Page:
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Land sale helps profits jump for Thames Water


Thames Water said its annual profits jumped by 40%

Thames Water said its annual profits jumped by 40%

Thames Water said its annual profits jumped by 40%

Thames Water, the UK's biggest water company, said its annual profits j umped by 40% after it raised bills and sold off surplus land.

The utility firm, which serves 15 million customers in and around London, said average household water bills rose by £7, or 2%, to £374 in the year to the end of March. Although it added its combined water and waste water bills remain the third lowest in the UK.

It said extra revenue was raised during the year from £32.1 million of property and equipment sales that will see a new school built on its former Lea Bridge depot near Leyton, and a £66 million benefit from its handling of its financial instruments.

It also booked £49.3 million of other revenue increases in the period.

This helped see the group's full-year pre-tax profit jump to £511.2 million from £364.7 million.

However, the group added that during the year, it failed to meet set targets for customers who went without water for more than 12 hours, and incurred a £4.7 million penalty that will be filtered through to cut customer bills.

It was also on the end of another £11.7 million penalty agreed with regulator Ofwat for sewer flooding, that will also be passed on to cut customer bills.

The group is in the middle of funding the £4.2 billion "super-sewer'" Thames Tideway Tunnel, a 15-mile sewer running from west to east London expected to be completed by 2023.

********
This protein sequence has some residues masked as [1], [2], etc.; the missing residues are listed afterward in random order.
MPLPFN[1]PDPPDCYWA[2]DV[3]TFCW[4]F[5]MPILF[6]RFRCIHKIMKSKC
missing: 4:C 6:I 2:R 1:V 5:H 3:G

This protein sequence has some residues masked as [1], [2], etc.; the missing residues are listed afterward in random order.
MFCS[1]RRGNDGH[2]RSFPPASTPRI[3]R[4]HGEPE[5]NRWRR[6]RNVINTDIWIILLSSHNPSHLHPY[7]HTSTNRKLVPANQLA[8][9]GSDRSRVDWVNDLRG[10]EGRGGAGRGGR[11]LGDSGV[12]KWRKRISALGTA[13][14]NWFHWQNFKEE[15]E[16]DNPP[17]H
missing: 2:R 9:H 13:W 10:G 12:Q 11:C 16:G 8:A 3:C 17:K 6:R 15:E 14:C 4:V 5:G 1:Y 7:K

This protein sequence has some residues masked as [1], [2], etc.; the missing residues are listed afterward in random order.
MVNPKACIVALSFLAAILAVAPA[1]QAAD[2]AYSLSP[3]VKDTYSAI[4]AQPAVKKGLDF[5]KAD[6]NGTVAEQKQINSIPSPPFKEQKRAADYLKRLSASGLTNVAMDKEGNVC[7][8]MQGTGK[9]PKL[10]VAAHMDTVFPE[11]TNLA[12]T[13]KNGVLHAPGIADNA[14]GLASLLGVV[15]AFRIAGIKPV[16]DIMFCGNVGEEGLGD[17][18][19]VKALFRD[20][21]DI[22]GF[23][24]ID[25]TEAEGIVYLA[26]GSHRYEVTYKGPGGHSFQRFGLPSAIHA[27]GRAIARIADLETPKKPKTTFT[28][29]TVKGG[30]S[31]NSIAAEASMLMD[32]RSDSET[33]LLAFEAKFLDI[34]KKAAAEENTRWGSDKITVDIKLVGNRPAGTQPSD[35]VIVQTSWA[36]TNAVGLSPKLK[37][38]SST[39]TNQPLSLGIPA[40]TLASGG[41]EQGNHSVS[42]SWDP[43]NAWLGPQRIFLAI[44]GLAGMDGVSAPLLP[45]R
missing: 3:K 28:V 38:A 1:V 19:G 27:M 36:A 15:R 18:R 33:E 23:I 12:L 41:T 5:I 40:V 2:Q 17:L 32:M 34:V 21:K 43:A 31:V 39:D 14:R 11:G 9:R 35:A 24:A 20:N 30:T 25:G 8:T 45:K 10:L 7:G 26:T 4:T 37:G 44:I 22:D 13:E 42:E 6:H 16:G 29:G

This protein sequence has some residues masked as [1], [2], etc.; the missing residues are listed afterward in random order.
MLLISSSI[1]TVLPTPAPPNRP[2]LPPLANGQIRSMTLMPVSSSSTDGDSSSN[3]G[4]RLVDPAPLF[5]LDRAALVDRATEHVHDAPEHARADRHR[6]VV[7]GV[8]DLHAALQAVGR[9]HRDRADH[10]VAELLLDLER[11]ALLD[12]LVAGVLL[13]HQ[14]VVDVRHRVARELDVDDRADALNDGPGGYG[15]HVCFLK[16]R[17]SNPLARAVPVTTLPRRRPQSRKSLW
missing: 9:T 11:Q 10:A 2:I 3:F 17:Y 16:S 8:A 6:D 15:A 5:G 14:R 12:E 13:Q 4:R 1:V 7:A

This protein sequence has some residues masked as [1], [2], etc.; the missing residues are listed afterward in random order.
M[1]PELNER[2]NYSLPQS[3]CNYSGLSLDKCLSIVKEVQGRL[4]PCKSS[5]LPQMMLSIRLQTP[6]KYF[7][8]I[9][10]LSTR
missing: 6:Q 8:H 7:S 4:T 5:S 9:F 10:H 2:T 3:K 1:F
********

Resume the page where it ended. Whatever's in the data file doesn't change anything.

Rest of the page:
It said it has so far spent £1 billion to buy land and prepare for the project, and first major part of the project, the Lee Tunnel was commissioned in January.

Ofwat handed a licence to Bazalgette Tunnel last August which will build the scheme on behalf of Thames Water. The project is designed to greatly reduce the 39 million tonnes of untreated sewage that overflows into the Thames in a typical year.

The project is expected to create more than 9,000 direct and indirect jobs at the peak of construction.

Thames Water added that during the year it cut pollution incidents by 49% last year, its best performance since 2010. It also hit its leak reduction target for the 10th year in a row.

Thames Water chief executive Martin Baggs said: "We've set ourselves ambitious targets and we still have a way to go, but I am delighted with the progress we have made in the last 12 months."

In May Thames Water announced that Mr Baggs will hand over to new chief executive Steve Robertson in September.

Mr Robertson was chief executive at business mobile phone firm Truphone since 2011, and before that was boss of telephone network BT Openreach for six years.